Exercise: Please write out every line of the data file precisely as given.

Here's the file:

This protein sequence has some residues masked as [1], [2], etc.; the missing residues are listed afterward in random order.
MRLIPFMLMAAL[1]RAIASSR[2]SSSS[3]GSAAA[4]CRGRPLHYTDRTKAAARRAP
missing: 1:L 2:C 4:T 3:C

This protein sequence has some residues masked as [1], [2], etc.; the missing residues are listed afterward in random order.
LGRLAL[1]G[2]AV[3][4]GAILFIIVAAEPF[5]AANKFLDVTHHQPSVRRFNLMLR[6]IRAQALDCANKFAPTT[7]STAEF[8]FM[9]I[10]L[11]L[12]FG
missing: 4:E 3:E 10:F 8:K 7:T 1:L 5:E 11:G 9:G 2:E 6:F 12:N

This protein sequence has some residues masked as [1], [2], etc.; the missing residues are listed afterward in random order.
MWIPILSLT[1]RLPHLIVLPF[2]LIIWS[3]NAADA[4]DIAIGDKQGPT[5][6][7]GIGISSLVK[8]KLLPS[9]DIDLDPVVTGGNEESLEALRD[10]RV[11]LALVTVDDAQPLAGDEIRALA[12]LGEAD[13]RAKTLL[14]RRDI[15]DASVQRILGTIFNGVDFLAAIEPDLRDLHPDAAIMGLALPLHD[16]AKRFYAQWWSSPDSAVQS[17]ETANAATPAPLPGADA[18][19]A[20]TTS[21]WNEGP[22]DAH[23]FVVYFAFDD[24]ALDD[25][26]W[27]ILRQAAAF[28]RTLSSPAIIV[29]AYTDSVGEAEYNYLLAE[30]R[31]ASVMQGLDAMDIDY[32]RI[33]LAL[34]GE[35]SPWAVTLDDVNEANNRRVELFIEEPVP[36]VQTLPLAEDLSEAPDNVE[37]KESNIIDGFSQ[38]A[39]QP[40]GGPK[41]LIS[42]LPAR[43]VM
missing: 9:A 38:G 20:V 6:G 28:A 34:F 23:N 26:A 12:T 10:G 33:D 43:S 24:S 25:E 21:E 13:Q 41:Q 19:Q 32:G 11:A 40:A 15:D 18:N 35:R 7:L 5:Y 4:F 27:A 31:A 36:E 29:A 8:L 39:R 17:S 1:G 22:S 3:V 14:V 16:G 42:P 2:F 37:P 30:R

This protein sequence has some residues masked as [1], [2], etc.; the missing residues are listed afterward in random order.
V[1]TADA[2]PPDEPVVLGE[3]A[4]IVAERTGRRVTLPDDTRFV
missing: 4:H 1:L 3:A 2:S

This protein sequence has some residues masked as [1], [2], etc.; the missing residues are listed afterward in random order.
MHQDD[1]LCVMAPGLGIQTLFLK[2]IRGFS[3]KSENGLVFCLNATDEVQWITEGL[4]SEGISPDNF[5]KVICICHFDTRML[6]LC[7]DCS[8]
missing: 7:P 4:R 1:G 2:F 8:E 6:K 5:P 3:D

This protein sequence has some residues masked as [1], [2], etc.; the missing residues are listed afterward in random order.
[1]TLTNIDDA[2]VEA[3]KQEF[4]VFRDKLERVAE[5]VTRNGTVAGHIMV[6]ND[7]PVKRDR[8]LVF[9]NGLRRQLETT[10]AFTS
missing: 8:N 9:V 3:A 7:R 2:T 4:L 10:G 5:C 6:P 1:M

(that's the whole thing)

This protein sequence has some residues masked as [1], [2], etc.; the missing residues are listed afterward in random order.
MRLIPFMLMAAL[1]RAIASSR[2]SSSS[3]GSAAA[4]CRGRPLHYTDRTKAAARRAP
missing: 1:L 2:C 4:T 3:C

This protein sequence has some residues masked as [1], [2], etc.; the missing residues are listed afterward in random order.
LGRLAL[1]G[2]AV[3][4]GAILFIIVAAEPF[5]AANKFLDVTHHQPSVRRFNLMLR[6]IRAQALDCANKFAPTT[7]STAEF[8]FM[9]I[10]L[11]L[12]FG
missing: 4:E 3:E 10:F 8:K 7:T 1:L 5:E 11:G 9:G 2:E 6:F 12:N

This protein sequence has some residues masked as [1], [2], etc.; the missing residues are listed afterward in random order.
MWIPILSLT[1]RLPHLIVLPF[2]LIIWS[3]NAADA[4]DIAIGDKQGPT[5][6][7]GIGISSLVK[8]KLLPS[9]DIDLDPVVTGGNEESLEALRD[10]RV[11]LALVTVDDAQPLAGDEIRALA[12]LGEAD[13]RAKTLL[14]RRDI[15]DASVQRILGTIFNGVDFLAAIEPDLRDLHPDAAIMGLALPLHD[16]AKRFYAQWWSSPDSAVQS[17]ETANAATPAPLPGADA[18][19]A[20]TTS[21]WNEGP[22]DAH[23]FVVYFAFDD[24]ALDD[25][26]W[27]ILRQAAAF[28]RTLSSPAIIV[29]AYTDSVGEAEYNYLLAE[30]R[31]ASVMQGLDAMDIDY[32]RI[33]LAL[34]GE[35]SPWAVTLDDVNEANNRRVELFIEEPVP[36]VQTLPLAEDLSEAPDNVE[37]KESNIIDGFSQ[38]A[39]QP[40]GGPK[41]LIS[42]LPAR[43]VM
missing: 9:A 38:G 20:V 6:G 28:A 34:F 23:N 26:A 12:T 10:G 33:D 43:S 24:S 25:E 21:E 13:Q 41:Q 19:Q 32:G 11:A 40:A 15:D 18:N 35:R 7:L 5:Y 4:F 27:A 31:A 36:E 29:A 8:L 39:R 17:S 1:G 22:S 3:V 14:V 16:G 42:P 2:F 37:P 30:R

This protein sequence has some residues masked as [1], [2], etc.; the missing residues are listed afterward in random order.
V[1]TADA[2]PPDEPVVLGE[3]A[4]IVAERTGRRVTLPDDTRFV
missing: 4:H 1:L 3:A 2:S

This protein sequence has some residues masked as [1], [2], etc.; the missing residues are listed afterward in random order.
MHQDD[1]LCVMAPGLGIQTLFLK[2]IRGFS[3]KSENGLVFCLNATDEVQWITEGL[4]SEGISPDNF[5]KVICICHFDTRML[6]LC[7]DCS[8]
missing: 7:P 4:R 1:G 2:F 8:E 6:K 5:P 3:D

This protein sequence has some residues masked as [1], [2], etc.; the missing residues are listed afterward in random order.
[1]TLTNIDDA[2]VEA[3]KQEF[4]VFRDKLERVAE[5]VTRNGTVAGHIMV[6]ND[7]PVKRDR[8]LVF[9]NGLRRQLETT[10]AFTS
missing: 8:N 9:V 3:A 7:R 2:T 4:L 10:G 5:C 6:P 1:M